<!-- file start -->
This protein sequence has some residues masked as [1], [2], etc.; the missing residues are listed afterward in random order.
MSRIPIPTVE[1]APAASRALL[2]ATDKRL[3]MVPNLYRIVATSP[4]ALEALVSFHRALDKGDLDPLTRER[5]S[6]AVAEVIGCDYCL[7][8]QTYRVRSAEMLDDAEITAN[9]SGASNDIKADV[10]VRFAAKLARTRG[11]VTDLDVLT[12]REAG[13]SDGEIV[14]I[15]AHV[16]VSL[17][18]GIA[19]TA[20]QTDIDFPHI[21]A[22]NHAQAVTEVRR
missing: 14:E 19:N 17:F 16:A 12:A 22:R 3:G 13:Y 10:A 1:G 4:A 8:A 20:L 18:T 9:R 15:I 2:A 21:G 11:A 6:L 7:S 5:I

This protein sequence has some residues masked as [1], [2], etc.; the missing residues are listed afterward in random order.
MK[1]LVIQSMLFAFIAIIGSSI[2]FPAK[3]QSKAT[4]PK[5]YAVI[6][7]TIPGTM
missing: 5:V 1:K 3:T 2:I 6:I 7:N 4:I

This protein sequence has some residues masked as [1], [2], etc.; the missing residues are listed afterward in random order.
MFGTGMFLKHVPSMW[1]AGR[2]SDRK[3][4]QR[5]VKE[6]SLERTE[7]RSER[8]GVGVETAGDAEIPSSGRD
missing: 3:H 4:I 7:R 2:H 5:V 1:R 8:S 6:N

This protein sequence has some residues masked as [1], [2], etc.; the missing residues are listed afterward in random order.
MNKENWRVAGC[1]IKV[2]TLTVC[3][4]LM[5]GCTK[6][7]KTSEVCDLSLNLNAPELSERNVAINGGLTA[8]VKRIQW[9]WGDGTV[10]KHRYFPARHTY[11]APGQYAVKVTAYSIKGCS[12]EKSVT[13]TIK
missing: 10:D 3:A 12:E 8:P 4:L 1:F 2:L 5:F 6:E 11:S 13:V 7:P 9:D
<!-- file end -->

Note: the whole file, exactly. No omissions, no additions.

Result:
This protein sequence has some residues masked as [1], [2], etc.; the missing residues are listed afterward in random order.
MSRIPIPTVE[1]APAASRALL[2]ATDKRL[3]MVPNLYRIVATSP[4]ALEALVSFHRALDKGDLDPLTRER[5]S[6]AVAEVIGCDYCL[7][8]QTYRVRSAEMLDDAEITAN[9]SGASNDIKADV[10]VRFAAKLARTRG[11]VTDLDVLT[12]REAG[13]SDGEIV[14]I[15]AHV[16]VSL[17][18]GIA[19]TA[20]QTDIDFPHI[21]A[22]NHAQAVTEVRR
missing: 14:E 19:N 17:F 16:A 12:A 22:R 3:G 13:Y 10:A 1:G 4:A 8:A 20:L 18:T 9:R 15:I 2:A 21:G 11:A 6:L 7:S 5:I

This protein sequence has some residues masked as [1], [2], etc.; the missing residues are listed afterward in random order.
MK[1]LVIQSMLFAFIAIIGSSI[2]FPAK[3]QSKAT[4]PK[5]YAVI[6][7]TIPGTM
missing: 5:V 1:K 3:T 2:I 6:I 7:N 4:I

This protein sequence has some residues masked as [1], [2], etc.; the missing residues are listed afterward in random order.
MFGTGMFLKHVPSMW[1]AGR[2]SDRK[3][4]QR[5]VKE[6]SLERTE[7]RSER[8]GVGVETAGDAEIPSSGRD
missing: 3:H 4:I 7:R 2:H 5:V 1:R 8:S 6:N

This protein sequence has some residues masked as [1], [2], etc.; the missing residues are listed afterward in random order.
MNKENWRVAGC[1]IKV[2]TLTVC[3][4]LM[5]GCTK[6][7]KTSEVCDLSLNLNAPELSERNVAINGGLTA[8]VKRIQW[9]WGDGTV[10]KHRYFPARHTY[11]APGQYAVKVTAYSIKGCS[12]EKSVT[13]TIK
missing: 10:D 3:A 12:E 8:P 4:L 1:F 2:L 5:F 6:E 11:S 13:V 7:P 9:D